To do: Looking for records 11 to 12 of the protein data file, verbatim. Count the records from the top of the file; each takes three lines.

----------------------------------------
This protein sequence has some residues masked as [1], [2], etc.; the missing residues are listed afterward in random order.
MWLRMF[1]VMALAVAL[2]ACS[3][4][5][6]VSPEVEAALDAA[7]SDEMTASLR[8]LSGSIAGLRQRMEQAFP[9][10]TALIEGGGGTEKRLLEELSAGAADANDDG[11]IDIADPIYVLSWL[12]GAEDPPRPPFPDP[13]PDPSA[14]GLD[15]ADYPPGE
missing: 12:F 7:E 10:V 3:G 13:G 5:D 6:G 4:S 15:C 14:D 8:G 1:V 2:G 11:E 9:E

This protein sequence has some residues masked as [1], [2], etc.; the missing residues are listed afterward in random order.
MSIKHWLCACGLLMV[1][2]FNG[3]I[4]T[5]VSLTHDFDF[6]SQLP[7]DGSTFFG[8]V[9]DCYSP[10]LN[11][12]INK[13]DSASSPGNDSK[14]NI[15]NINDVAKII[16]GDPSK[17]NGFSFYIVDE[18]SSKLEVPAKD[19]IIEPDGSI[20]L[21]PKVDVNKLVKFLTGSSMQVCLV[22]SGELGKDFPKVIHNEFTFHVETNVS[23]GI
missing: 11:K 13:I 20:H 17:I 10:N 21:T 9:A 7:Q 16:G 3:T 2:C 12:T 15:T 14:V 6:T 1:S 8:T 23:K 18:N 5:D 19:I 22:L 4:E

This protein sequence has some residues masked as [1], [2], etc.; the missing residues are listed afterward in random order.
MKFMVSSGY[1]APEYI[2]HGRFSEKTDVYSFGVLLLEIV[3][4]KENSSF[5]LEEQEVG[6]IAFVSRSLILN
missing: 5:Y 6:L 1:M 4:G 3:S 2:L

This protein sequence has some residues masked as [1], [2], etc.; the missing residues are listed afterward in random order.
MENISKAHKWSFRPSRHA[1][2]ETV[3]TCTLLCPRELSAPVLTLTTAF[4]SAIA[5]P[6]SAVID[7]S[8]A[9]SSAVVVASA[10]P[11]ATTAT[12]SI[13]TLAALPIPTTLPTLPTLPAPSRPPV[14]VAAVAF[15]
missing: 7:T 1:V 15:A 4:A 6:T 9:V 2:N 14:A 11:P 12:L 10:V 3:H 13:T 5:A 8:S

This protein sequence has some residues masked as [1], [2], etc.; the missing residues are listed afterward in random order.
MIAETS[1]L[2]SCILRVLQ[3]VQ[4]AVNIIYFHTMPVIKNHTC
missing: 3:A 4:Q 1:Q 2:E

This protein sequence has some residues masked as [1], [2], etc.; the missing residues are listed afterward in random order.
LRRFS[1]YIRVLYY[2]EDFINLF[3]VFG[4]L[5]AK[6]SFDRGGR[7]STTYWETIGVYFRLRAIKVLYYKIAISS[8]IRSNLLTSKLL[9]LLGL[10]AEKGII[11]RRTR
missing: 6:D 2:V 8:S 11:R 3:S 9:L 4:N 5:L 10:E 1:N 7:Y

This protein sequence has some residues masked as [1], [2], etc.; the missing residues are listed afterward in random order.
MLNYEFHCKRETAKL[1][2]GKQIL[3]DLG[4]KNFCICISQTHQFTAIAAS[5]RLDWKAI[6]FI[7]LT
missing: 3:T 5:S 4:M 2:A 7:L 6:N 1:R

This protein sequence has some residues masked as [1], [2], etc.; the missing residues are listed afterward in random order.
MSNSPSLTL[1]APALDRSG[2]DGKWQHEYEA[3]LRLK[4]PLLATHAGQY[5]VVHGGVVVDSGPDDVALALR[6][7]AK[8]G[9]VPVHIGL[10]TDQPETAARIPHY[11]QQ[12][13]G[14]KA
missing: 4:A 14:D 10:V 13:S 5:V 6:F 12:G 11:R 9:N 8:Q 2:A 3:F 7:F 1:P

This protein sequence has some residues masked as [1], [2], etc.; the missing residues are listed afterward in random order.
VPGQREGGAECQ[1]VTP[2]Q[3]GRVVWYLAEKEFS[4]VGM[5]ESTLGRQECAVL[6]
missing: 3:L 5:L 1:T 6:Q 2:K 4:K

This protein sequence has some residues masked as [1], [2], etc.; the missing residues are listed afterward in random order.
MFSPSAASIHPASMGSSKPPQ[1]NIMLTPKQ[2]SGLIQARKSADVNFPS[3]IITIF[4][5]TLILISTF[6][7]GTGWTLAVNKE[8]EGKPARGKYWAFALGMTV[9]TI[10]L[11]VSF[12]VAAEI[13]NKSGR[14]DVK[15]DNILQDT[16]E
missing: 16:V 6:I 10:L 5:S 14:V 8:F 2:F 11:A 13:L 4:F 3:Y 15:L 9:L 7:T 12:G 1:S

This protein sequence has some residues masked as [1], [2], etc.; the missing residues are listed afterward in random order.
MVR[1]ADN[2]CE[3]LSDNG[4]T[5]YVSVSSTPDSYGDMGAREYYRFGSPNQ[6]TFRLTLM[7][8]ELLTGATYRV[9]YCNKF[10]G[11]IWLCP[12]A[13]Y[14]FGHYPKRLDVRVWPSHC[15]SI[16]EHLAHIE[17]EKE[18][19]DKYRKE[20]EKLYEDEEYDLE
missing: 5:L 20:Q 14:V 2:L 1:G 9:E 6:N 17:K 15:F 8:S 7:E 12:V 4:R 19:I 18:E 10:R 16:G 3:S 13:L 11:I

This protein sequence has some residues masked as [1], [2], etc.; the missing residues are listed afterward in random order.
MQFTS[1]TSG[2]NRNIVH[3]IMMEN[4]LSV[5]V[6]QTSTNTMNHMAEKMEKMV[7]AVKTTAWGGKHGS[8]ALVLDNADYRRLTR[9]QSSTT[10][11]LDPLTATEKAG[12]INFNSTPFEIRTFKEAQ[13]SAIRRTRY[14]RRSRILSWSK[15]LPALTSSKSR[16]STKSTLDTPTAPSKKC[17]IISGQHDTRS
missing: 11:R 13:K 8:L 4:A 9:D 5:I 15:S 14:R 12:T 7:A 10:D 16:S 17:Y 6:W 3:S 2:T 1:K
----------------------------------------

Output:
This protein sequence has some residues masked as [1], [2], etc.; the missing residues are listed afterward in random order.
MVR[1]ADN[2]CE[3]LSDNG[4]T[5]YVSVSSTPDSYGDMGAREYYRFGSPNQ[6]TFRLTLM[7][8]ELLTGATYRV[9]YCNKF[10]G[11]IWLCP[12]A[13]Y[14]FGHYPKRLDVRVWPSHC[15]SI[16]EHLAHIE[17]EKE[18][19]DKYRKE[20]EKLYEDEEYDLE
missing: 5:L 20:Q 14:V 2:L 1:G 9:E 6:N 17:K 15:F 8:S 7:E 12:V 4:R 19:I 18:E 10:R 16:G 3:S 13:L 11:I

This protein sequence has some residues masked as [1], [2], etc.; the missing residues are listed afterward in random order.
MQFTS[1]TSG[2]NRNIVH[3]IMMEN[4]LSV[5]V[6]QTSTNTMNHMAEKMEKMV[7]AVKTTAWGGKHGS[8]ALVLDNADYRRLTR[9]QSSTT[10][11]LDPLTATEKAG[12]INFNSTPFEIRTFKEAQ[13]SAIRRTRY[14]RRSRILSWSK[15]LPALTSSKSR[16]STKSTLDTPTAPSKKC[17]IISGQHDTRS
missing: 11:R 13:K 8:L 4:A 9:D 5:I 15:S 14:R 12:T 7:A 10:D 16:S 17:Y 6:W 3:S 2:T 1:K